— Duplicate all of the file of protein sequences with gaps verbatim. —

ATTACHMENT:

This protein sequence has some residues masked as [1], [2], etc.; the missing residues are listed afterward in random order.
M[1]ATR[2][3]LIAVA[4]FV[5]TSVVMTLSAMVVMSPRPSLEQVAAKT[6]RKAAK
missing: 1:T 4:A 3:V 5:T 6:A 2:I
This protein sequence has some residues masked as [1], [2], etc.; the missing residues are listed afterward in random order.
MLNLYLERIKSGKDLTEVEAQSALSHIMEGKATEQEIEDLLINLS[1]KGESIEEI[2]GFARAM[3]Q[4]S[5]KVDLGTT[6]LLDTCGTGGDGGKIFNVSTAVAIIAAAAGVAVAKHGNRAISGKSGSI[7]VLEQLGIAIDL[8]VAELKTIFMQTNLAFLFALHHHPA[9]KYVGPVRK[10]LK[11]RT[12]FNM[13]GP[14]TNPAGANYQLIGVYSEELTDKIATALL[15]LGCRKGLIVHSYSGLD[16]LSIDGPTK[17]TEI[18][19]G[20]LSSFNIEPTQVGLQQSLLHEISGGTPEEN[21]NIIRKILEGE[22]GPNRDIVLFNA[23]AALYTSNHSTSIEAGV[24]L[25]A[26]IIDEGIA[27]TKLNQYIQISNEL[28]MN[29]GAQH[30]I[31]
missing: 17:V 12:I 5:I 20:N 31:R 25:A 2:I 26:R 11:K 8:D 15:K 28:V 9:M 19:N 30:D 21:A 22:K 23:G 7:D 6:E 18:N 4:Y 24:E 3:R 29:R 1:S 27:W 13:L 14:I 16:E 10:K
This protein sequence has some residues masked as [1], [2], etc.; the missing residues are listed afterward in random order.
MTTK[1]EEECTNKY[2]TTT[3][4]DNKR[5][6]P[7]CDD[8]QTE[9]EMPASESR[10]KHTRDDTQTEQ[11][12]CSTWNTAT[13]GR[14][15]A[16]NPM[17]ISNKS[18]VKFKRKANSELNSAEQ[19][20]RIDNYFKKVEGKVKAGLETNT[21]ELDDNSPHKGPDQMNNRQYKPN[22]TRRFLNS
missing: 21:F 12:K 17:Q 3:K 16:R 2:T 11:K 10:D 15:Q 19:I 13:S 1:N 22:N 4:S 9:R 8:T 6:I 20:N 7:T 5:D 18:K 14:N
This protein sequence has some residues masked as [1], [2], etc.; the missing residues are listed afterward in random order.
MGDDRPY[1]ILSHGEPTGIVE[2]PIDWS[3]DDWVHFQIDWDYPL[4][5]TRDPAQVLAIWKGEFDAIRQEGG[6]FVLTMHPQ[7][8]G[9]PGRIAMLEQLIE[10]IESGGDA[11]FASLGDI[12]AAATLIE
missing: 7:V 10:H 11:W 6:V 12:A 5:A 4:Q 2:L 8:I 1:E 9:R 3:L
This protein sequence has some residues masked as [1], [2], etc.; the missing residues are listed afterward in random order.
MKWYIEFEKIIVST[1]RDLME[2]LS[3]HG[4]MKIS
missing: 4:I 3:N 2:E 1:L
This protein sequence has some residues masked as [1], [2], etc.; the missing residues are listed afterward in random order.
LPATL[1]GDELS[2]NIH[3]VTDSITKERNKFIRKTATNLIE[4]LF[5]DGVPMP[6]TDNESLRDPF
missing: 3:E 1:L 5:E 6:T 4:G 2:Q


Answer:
This protein sequence has some residues masked as [1], [2], etc.; the missing residues are listed afterward in random order.
M[1]ATR[2][3]LIAVA[4]FV[5]TSVVMTLSAMVVMSPRPSLEQVAAKT[6]RKAAK
missing: 1:T 4:A 3:V 5:T 6:A 2:I
This protein sequence has some residues masked as [1], [2], etc.; the missing residues are listed afterward in random order.
MLNLYLERIKSGKDLTEVEAQSALSHIMEGKATEQEIEDLLINLS[1]KGESIEEI[2]GFARAM[3]Q[4]S[5]KVDLGTT[6]LLDTCGTGGDGGKIFNVSTAVAIIAAAAGVAVAKHGNRAISGKSGSI[7]VLEQLGIAIDL[8]VAELKTIFMQTNLAFLFALHHHPA[9]KYVGPVRK[10]LK[11]RT[12]FNM[13]GP[14]TNPAGANYQLIGVYSEELTDKIATALL[15]LGCRKGLIVHSYSGLD[16]LSIDGPTK[17]TEI[18][19]G[20]LSSFNIEPTQVGLQQSLLHEISGGTPEEN[21]NIIRKILEGE[22]GPNRDIVLFNA[23]AALYTSNHSTSIEAGV[24]L[25]A[26]IIDEGIA[27]TKLNQYIQISNEL[28]MN[29]GAQH[30]I[31]
missing: 17:V 12:I 5:I 20:N 31:R 25:A 2:I 26:R 11:K 8:D 15:K 28:V 9:M 19:N 30:D 21:A 22:K 23:G 7:D 6:E 18:N 4:Y 24:E 3:R 29:R 1:S 27:W 13:L 14:I 16:E 10:K
This protein sequence has some residues masked as [1], [2], etc.; the missing residues are listed afterward in random order.
MTTK[1]EEECTNKY[2]TTT[3][4]DNKR[5][6]P[7]CDD[8]QTE[9]EMPASESR[10]KHTRDDTQTEQ[11][12]CSTWNTAT[13]GR[14][15]A[16]NPM[17]ISNKS[18]VKFKRKANSELNSAEQ[19][20]RIDNYFKKVEGKVKAGLETNT[21]ELDDNSPHKGPDQMNNRQYKPN[22]TRRFLNS
missing: 21:F 12:K 17:Q 3:K 16:R 2:T 11:K 10:D 15:Q 19:I 13:S 1:N 22:N 4:S 9:R 8:T 6:I 20:N 7:T 5:D 18:K 14:N
This protein sequence has some residues masked as [1], [2], etc.; the missing residues are listed afterward in random order.
MGDDRPY[1]ILSHGEPTGIVE[2]PIDWS[3]DDWVHFQIDWDYPL[4][5]TRDPAQVLAIWKGEFDAIRQEGG[6]FVLTMHPQ[7][8]G[9]PGRIAMLEQLIE[10]IESGGDA[11]FASLGDI[12]AAATLIE
missing: 7:V 10:H 11:W 6:V 12:A 5:A 4:Q 2:L 8:I 1:E 9:R 3:L
This protein sequence has some residues masked as [1], [2], etc.; the missing residues are listed afterward in random order.
MKWYIEFEKIIVST[1]RDLME[2]LS[3]HG[4]MKIS
missing: 4:I 3:N 2:E 1:L
This protein sequence has some residues masked as [1], [2], etc.; the missing residues are listed afterward in random order.
LPATL[1]GDELS[2]NIH[3]VTDSITKERNKFIRKTATNLIE[4]LF[5]DGVPMP[6]TDNESLRDPF
missing: 3:E 1:L 5:E 6:T 4:G 2:Q